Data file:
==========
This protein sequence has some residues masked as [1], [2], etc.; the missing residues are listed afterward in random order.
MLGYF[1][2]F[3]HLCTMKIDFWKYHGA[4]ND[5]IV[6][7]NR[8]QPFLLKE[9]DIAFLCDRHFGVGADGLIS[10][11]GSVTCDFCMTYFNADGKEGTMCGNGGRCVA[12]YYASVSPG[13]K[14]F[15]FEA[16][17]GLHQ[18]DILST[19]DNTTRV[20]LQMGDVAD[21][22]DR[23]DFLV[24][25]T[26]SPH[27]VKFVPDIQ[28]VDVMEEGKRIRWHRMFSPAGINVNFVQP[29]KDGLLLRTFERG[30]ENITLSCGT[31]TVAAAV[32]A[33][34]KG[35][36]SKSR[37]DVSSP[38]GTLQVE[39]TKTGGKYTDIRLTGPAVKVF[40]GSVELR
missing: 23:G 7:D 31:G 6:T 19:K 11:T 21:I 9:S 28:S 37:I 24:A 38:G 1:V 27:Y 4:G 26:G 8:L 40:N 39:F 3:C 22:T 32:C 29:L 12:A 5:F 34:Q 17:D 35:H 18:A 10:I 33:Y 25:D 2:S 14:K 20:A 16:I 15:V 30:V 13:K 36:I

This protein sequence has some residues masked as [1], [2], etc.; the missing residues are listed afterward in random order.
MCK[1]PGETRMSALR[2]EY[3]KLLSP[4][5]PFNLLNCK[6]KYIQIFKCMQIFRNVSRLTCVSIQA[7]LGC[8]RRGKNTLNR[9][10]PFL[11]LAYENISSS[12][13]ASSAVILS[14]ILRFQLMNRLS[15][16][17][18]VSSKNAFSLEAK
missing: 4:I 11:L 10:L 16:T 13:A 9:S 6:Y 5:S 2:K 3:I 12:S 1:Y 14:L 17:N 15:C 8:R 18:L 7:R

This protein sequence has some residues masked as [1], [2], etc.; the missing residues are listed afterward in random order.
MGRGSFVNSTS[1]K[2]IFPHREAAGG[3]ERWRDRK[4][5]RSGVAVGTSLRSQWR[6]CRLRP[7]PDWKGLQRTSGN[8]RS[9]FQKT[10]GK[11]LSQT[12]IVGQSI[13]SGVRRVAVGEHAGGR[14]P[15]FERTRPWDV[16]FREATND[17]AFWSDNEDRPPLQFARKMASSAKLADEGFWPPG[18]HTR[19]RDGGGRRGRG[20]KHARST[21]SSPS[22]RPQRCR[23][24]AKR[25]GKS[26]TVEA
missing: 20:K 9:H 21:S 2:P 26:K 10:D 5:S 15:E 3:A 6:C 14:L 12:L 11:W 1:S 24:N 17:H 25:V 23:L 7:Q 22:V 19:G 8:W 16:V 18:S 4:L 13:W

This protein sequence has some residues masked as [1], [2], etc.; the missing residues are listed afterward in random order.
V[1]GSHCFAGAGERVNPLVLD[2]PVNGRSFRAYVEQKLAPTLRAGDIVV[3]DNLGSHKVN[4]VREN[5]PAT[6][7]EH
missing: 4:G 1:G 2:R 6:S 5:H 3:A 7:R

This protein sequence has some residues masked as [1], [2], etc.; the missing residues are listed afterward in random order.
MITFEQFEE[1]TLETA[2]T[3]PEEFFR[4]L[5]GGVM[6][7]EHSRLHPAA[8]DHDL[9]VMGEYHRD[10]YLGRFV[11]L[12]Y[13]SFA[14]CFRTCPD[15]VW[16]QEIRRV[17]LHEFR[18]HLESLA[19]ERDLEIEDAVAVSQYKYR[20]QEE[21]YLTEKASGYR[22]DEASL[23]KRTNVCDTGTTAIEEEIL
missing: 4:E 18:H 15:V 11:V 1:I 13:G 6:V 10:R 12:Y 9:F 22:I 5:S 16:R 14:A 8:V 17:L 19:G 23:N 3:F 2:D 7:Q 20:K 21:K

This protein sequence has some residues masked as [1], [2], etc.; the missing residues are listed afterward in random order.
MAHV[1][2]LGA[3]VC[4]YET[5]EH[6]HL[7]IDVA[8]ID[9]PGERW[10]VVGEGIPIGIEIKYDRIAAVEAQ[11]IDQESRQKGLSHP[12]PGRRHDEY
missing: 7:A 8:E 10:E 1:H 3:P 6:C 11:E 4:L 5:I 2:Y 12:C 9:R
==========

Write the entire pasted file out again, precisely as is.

This protein sequence has some residues masked as [1], [2], etc.; the missing residues are listed afterward in random order.
MLGYF[1][2]F[3]HLCTMKIDFWKYHGA[4]ND[5]IV[6][7]NR[8]QPFLLKE[9]DIAFLCDRHFGVGADGLIS[10][11]GSVTCDFCMTYFNADGKEGTMCGNGGRCVA[12]YYASVSPG[13]K[14]F[15]FEA[16][17]GLHQ[18]DILST[19]DNTTRV[20]LQMGDVAD[21][22]DR[23]DFLV[24][25]T[26]SPH[27]VKFVPDIQ[28]VDVMEEGKRIRWHRMFSPAGINVNFVQP[29]KDGLLLRTFERG[30]ENITLSCGT[31]TVAAAV[32]A[33][34]KG[35][36]SKSR[37]DVSSP[38]GTLQVE[39]TKTGGKYTDIRLTGPAVKVF[40]GSVELR
missing: 23:G 7:D 31:G 6:T 19:K 11:T 21:I 9:S 28:S 37:I 24:A 38:G 1:V 27:Y 4:G 26:G 8:L 40:N 39:F 3:C 22:T 32:C 29:L 12:A 5:F 34:Q 17:D 35:H 18:A 10:I 33:Y 25:D 2:S 14:K 20:A 16:I 15:V 30:V 13:K 36:I

This protein sequence has some residues masked as [1], [2], etc.; the missing residues are listed afterward in random order.
MCK[1]PGETRMSALR[2]EY[3]KLLSP[4][5]PFNLLNCK[6]KYIQIFKCMQIFRNVSRLTCVSIQA[7]LGC[8]RRGKNTLNR[9][10]PFL[11]LAYENISSS[12][13]ASSAVILS[14]ILRFQLMNRLS[15][16][17][18]VSSKNAFSLEAK
missing: 4:I 11:L 10:L 16:T 13:A 9:S 6:Y 5:S 2:K 3:I 12:S 1:Y 14:L 17:N 15:C 8:R 18:L 7:R

This protein sequence has some residues masked as [1], [2], etc.; the missing residues are listed afterward in random order.
MGRGSFVNSTS[1]K[2]IFPHREAAGG[3]ERWRDRK[4][5]RSGVAVGTSLRSQWR[6]CRLRP[7]PDWKGLQRTSGN[8]RS[9]FQKT[10]GK[11]LSQT[12]IVGQSI[13]SGVRRVAVGEHAGGR[14]P[15]FERTRPWDV[16]FREATND[17]AFWSDNEDRPPLQFARKMASSAKLADEGFWPPG[18]HTR[19]RDGGGRRGRG[20]KHARST[21]SSPS[22]RPQRCR[23][24]AKR[25]GKS[26]TVEA
missing: 20:K 9:H 21:S 2:P 26:K 10:D 5:S 15:E 3:A 6:C 14:L 12:L 11:W 1:S 24:N 17:H 25:V 23:L 7:Q 22:V 19:G 8:W 16:V 18:S 4:L 13:W

This protein sequence has some residues masked as [1], [2], etc.; the missing residues are listed afterward in random order.
V[1]GSHCFAGAGERVNPLVLD[2]PVNGRSFRAYVEQKLAPTLRAGDIVV[3]DNLGSHKVN[4]VREN[5]PAT[6][7]EH
missing: 4:G 1:G 2:R 6:S 5:H 3:A 7:R

This protein sequence has some residues masked as [1], [2], etc.; the missing residues are listed afterward in random order.
MITFEQFEE[1]TLETA[2]T[3]PEEFFR[4]L[5]GGVM[6][7]EHSRLHPAA[8]DHDL[9]VMGEYHRD[10]YLGRFV[11]L[12]Y[13]SFA[14]CFRTCPD[15]VW[16]QEIRRV[17]LHEFR[18]HLESLA[19]ERDLEIEDAVAVSQYKYR[20]QEE[21]YLTEKASGYR[22]DEASL[23]KRTNVCDTGTTAIEEEIL
missing: 4:E 18:H 15:V 11:V 1:I 13:G 6:V 10:R 12:Y 9:F 22:I 5:S 16:R 14:A 8:V 17:L 19:G 23:N 3:F 2:D 7:Q 20:K 21:K

This protein sequence has some residues masked as [1], [2], etc.; the missing residues are listed afterward in random order.
MAHV[1][2]LGA[3]VC[4]YET[5]EH[6]HL[7]IDVA[8]ID[9]PGERW[10]VVGEGIPIGIEIKYDRIAAVEAQ[11]IDQESRQKGLSHP[12]PGRRHDEY
missing: 7:A 8:E 10:E 1:H 3:P 6:C 11:E 4:L 5:I 2:Y 12:C 9:R